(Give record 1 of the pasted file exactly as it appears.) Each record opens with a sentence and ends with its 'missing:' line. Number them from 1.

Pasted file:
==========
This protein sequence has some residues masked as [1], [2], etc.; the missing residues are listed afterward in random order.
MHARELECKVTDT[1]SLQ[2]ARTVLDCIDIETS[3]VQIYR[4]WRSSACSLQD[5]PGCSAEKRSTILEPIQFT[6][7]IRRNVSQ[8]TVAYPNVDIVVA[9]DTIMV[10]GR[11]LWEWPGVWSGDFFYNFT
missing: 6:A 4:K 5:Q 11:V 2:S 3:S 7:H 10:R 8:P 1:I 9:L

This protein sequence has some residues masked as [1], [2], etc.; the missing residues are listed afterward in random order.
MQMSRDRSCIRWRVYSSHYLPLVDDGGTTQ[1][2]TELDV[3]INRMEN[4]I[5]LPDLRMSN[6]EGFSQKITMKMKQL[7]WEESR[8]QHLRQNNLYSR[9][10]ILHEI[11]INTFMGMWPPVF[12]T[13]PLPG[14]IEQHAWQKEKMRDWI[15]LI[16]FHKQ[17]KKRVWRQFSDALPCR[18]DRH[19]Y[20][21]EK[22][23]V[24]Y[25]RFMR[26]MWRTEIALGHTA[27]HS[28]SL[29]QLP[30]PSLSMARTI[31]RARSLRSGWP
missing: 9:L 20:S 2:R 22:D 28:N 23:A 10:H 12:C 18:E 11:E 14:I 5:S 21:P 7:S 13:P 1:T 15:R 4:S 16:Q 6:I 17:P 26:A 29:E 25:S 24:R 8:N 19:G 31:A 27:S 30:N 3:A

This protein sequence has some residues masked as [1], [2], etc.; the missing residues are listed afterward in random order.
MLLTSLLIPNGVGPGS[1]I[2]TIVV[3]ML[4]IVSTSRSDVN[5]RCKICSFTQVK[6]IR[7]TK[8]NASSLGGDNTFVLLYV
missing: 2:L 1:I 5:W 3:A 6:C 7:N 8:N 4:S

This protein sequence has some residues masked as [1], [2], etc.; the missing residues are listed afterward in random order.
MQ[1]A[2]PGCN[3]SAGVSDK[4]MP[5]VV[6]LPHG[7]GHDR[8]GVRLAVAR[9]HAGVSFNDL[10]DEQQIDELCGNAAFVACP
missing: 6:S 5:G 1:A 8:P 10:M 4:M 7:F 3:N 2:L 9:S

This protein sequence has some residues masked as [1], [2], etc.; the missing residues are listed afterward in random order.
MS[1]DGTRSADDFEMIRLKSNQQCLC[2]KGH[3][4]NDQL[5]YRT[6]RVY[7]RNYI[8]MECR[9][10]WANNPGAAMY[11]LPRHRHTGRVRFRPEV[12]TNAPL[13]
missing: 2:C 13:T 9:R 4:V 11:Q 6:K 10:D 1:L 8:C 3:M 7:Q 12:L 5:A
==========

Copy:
This protein sequence has some residues masked as [1], [2], etc.; the missing residues are listed afterward in random order.
MHARELECKVTDT[1]SLQ[2]ARTVLDCIDIETS[3]VQIYR[4]WRSSACSLQD[5]PGCSAEKRSTILEPIQFT[6][7]IRRNVSQ[8]TVAYPNVDIVVA[9]DTIMV[10]GR[11]LWEWPGVWSGDFFYNFT
missing: 6:A 4:K 5:Q 11:V 2:S 3:S 7:H 10:R 8:P 1:I 9:L